Part 1: WINE
After spending Friday in bed with multiple movies and a persistent cold, I woke to cheery blue skies, hopped in the pimp mobile and sped over the mountain to collect Amy. We’d planned a girls expedition to Stellenbosch for a spa and spot of wine having gotten vouchers to pamper us pretty for the new season (thank you Ubuntu Deal). And I’d nursed a burning desire to go visit de Trafford since the Hartenberg Shiraz festival. We could hardly have asked for a more purrrrrrrfect day to venture into the winelands…
The road winding wistfully up the Helderberg mountains is, in itself, a lovely little adventure and with Spring painting new life over the countryside canvas, this part of the Fairest Cape is breath taking. Waterford got the first “aahhhhhh!” for it’s white daisied paddocks and happy herd of one trick ponies (though it must be said, I find them cloyingly commercial – cough: *kitsch* – and wines too tellingly ‘thin’. One pretentious tasting with Duke D. Nile and his delinquent crew has probably soured those grapes forever…).
We drove through groves of ancient twisted trees, past rustic rambling vineyards and through the gates of Mont Fleur (what an utterly astounding venue for a conference). On we forged, running up that hill until, nestled in deep shade, we found what we’d come looking for: de Trafford’s delightful cellar.
Suitably welcomed by the charmingly down-to-earth assistant winemaker, Waldo van Zyl we settled down to taste the fine handcrafted wine. Waldo’s warmth, humour and old-school passion for making ‘proper’ wine made the experience wonderfully rich and enlightening. And there’s something deeply honest about the way they cultivate and create their wines here: it’s done slowly, using traditional artisan equipment (I could barely contain my joy at seeing a vintage wine press and when Waldo told me they actually used it, I had to stifle a cry of delight) and great care – a distinct change from the more typical mass market manufacture that’s the rage. De Trafford reds are left in barrels for longer to soften the tannins and you can certainly taste the difference: their wines are eloquently refined, elegantly complex and perfectly balanced. It’s worth the wait.
The intimate nature of the tasting room and manner in which it’s conducted also makes for a welcome change: this is what visiting a wine farm used to be like. An opportunity to meet the wine maker, chat about grapes, earth, elevation and barrels over a few open bottles of their best. Sadly so many new age (bleurgh) wine farms have turned tasting into a fast paced sushi bar conveyor belt trip: slap down R60, splash some wine in a glass, pounce about how amazing your 15 mega litres of k*k better-in-a-box balsamic asyn is and please just hurry the f*ck up already so the next taxi load of dehydrated tourists can get through these doors – we need sales, people! Here’s a strange fact: wine lovers stupidly seem to like (nay – expect) to be treated with disdain by wine merchants. In my opinion, too much time is wasted on posing and pretention in the wine world which is why I thoroughly appreciated the slip-slop hop equivalent earlier this year. Essentially I prefer the grape, love vineyards and am fascinated by viticulture so finding a wine farm so steeped in truth is a treasure.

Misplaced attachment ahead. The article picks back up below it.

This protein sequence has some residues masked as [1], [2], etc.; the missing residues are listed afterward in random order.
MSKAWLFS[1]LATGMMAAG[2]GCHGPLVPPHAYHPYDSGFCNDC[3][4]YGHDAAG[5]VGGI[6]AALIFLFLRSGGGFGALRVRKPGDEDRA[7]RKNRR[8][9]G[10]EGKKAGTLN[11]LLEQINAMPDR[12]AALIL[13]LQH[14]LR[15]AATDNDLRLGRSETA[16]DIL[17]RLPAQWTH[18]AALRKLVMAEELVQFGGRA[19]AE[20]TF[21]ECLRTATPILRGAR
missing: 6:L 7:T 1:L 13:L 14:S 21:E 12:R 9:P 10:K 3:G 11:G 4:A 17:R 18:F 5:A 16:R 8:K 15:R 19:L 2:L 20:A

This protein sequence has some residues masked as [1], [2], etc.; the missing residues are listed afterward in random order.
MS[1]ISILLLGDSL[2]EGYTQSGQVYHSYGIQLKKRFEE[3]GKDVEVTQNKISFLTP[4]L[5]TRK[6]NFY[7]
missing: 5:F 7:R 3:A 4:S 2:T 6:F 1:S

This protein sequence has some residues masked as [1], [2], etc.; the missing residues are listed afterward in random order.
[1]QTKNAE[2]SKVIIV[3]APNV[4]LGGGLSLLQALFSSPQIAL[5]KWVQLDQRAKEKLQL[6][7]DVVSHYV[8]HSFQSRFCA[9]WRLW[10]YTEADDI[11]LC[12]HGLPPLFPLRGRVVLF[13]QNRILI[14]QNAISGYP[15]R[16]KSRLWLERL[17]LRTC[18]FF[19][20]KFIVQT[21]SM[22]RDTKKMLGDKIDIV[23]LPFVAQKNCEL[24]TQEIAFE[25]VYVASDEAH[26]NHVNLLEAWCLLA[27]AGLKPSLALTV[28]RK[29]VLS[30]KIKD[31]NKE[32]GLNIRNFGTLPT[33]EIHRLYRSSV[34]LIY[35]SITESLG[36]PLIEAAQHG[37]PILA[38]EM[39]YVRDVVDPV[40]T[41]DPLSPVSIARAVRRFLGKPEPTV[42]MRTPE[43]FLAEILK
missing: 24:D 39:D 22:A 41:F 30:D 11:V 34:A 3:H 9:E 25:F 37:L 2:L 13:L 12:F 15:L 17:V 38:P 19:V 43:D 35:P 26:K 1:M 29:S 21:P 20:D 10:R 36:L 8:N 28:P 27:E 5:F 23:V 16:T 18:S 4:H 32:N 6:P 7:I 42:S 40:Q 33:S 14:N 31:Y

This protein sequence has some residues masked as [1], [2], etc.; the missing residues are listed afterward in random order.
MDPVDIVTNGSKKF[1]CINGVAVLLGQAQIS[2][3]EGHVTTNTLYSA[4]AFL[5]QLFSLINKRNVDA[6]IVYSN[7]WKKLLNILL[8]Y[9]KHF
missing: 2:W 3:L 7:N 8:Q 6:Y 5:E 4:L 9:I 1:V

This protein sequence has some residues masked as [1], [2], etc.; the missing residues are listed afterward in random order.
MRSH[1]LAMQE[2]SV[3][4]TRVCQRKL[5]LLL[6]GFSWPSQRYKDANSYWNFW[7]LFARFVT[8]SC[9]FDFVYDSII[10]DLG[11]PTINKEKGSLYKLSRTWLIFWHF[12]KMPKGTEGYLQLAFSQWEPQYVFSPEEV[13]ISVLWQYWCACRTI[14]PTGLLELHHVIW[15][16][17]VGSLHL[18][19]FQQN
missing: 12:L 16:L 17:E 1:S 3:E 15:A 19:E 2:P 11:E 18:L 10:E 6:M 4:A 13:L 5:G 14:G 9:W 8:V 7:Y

Reformed architect (see his past echoed in the labels), wine maker and farm owner, David Trafford’s honest passion and biting humour is evident when he explains the winemaking as
“…understanding and working with the vineyard to coax something magical from the land, after that it’s hold thumbs you don’t cock it up in the cellar.”
I tasted their Syrah at the festival and was stuck by it’s lush rust complexion and sheer sophistication. Shiraz is a bold, big breasted cultivar much like Dolly Parton whereas theirs is distinctly genteel, dignified and utterly beguiling. Think Katie Melua. While Dolly’s great for a strip joint and a rowdy night out at the roadhouse, you’ll want to take Katie home to meet your mom – and marry her. My kind of wine.
Their flagship is the Elevation 393 (meters above sea level), a fresh Cab, Merlot, Syrah blend (50:40:10) – their best of the best (think Top Gun elite). All barrels are tested and only if David feels the standard is high (erhm, suitably elevated?) enough will the blend see a bottle. Which is pretty damn cool: it shows ruthless integrity. Get me Bono – I’ve found a wine U2 would love!
In addition, they boast a second line called Sijnn (naturally, I taken by the name which sounds like a clever play on words for ‘sin’ and when you consider what generally happens when drinking red, would certainly be apt… ). Amy and I were totally charmed by. Not entirely sinful, this pure bush wine (how heavenly) takes it’s name from the San word for the Breede River – Malgas area where it’s grown wild and untrestled. A unique site inspired Trafford’s team to plant hotter varietals with a Mediterranean (predominantly Portuguese) flair. The 2008 red blend (Syrah, Mourvèdre, Touriga Nacional and Trincade) is sexy and smooth, upfront and relatively uncomplicated with a delicious caramel finish. Amy promptly bought 2 bottles – one of which turned out to be a belated birthday present for me. Just who’s going to share this bottle of delirious truth and beauty with me, I wonder?
ps want to get getaway from the hustle and bustle for a romantic long weekend? Well, they even have an exclusive ‘garden cottage’ to offer you!